People with the surname Lyndon settled in Canada in two different centuries respectively in the 19th and 20th. Some of the individuals with the surname Lyndon who came to Canada in the 19th century included Suson Lyndon, who arrived in Ontario in 1871. Charles Lyndon, who came to Toronto in 1873.
The following century saw more Lyndon surnames come. People with the surname Lyndon who settled in Canada in the 20th century included Deborah Lyndon, who arrived in Toronto in 1903.
Some of the individuals with the surname Lyndon who landed in Australia in the 19th century included William Lyndon arrived in Adelaide, Australia aboard the ship “Caroline” in 1839.
Here is the population distribution of the last name Lyndon: England 667; Australia 533; United States 495; Canada 153; New Zealand 118; South Africa 110; Ireland 55; United Arab Emirates 54; Scotland 39; Chile 27.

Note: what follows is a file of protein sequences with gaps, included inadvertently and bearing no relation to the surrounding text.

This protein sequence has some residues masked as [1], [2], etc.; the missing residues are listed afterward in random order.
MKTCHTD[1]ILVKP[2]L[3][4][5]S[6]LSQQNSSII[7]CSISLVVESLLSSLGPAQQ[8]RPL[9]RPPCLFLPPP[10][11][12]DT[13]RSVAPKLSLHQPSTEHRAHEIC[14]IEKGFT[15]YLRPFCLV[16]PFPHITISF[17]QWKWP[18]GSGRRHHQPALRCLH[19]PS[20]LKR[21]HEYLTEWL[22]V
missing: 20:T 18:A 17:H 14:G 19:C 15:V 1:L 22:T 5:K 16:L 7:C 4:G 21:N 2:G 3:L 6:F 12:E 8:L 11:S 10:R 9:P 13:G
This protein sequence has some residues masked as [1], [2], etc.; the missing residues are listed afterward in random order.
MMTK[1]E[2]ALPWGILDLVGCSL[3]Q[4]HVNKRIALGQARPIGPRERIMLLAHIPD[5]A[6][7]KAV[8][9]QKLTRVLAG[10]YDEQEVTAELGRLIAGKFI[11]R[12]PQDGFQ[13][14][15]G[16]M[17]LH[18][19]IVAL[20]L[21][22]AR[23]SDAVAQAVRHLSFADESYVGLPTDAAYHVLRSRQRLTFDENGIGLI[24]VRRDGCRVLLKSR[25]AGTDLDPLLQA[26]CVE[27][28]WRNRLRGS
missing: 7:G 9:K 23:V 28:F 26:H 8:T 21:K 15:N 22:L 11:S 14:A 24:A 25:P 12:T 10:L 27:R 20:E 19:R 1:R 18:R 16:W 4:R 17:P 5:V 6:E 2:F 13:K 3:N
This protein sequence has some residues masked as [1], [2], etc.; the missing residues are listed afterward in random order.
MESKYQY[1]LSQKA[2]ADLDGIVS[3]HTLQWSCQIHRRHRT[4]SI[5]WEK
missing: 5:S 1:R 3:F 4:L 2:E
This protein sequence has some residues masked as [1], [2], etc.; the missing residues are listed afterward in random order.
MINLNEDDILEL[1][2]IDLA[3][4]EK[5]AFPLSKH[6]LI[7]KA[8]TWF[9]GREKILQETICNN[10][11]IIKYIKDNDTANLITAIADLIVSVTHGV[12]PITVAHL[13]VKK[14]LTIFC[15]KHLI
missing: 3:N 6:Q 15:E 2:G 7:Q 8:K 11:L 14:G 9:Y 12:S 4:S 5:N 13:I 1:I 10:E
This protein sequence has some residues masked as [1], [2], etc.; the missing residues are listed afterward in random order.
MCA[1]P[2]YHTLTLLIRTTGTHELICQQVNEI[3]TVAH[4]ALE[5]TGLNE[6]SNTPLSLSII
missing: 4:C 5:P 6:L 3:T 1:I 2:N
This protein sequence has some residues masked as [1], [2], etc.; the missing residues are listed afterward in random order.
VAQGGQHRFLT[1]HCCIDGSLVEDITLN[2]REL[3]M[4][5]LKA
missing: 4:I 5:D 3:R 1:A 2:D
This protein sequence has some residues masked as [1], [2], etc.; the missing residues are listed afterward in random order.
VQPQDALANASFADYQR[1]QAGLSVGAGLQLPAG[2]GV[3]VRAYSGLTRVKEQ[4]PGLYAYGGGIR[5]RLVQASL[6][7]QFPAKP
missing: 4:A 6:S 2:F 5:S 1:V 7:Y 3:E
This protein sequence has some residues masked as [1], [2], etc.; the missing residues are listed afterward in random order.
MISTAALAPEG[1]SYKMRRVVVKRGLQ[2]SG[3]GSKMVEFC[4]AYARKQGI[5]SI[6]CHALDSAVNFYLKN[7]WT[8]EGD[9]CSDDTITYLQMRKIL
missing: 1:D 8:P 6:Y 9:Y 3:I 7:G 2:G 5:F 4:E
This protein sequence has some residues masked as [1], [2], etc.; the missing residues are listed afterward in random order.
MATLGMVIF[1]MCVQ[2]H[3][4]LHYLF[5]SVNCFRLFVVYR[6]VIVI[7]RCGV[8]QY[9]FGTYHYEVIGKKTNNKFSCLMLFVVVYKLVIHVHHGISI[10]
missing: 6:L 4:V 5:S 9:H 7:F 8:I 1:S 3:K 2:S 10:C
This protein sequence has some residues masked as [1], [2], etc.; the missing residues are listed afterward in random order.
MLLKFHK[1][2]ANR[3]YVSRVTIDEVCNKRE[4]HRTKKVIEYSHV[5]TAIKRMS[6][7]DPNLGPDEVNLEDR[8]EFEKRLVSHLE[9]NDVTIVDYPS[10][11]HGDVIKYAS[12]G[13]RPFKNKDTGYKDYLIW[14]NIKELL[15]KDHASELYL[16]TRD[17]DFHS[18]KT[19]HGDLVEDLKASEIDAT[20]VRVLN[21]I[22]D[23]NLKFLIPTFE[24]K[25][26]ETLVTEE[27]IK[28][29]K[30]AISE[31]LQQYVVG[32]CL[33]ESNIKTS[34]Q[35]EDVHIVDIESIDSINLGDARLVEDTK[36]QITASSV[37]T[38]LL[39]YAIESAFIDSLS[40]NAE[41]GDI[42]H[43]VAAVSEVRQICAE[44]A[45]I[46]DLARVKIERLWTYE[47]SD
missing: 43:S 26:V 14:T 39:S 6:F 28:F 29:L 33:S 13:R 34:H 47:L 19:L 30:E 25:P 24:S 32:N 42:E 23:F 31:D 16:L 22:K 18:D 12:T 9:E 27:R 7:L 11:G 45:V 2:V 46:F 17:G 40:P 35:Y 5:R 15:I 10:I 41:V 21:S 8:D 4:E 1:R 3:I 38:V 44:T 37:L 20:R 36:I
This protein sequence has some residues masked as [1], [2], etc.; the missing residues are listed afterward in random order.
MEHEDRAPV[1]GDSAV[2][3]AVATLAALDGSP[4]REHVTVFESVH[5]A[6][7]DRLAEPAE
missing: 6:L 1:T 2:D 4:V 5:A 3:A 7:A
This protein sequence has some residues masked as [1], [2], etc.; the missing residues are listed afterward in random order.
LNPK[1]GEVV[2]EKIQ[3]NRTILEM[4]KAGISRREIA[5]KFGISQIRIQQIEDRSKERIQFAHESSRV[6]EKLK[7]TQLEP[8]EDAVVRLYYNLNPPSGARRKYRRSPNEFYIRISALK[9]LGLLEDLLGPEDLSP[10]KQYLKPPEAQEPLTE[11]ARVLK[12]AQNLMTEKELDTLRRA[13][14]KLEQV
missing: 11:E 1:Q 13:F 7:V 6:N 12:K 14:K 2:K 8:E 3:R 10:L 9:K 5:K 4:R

Lyndon Baines Johnson (August 1908 – January 1973), often regarded as LBJ, was an American political leader who gave services as the 36th President of the United States from 1963 to 1969, entering the office after serving as the 37th Vice President of the United States under President John F. Kennedy, from 1961 to 1963. He was a Democrat from Texas, who gave services as a United States Representative from the year 1937 to 1949 and as a United States Senator from 1949 to 1961.
Lyndon Byers was a retired Canadian professional ice hockey player.
Lyndon Emsley was a British chemist.
Lyndon Farnham was a Jersey businessman and leader.
Lyndon Hardy was an American scientist, and writer.
Lyndon Hooper was a Canadian professional soccer player and referee.
Lyndon LaRouche was an American professor, scholar, political activist and founder of the LaRouche movement.
Lyndon Lea was an English entrepreneur and investor, known for co-founding Lion Capital.
Lyndon Coat of Arms Meaning
The four main devices (symbols) in the Lyndon blazon are the leopard’s face, mural crown, sea dragon and arrow. The three main tinctures (colors) are sable, or and argent .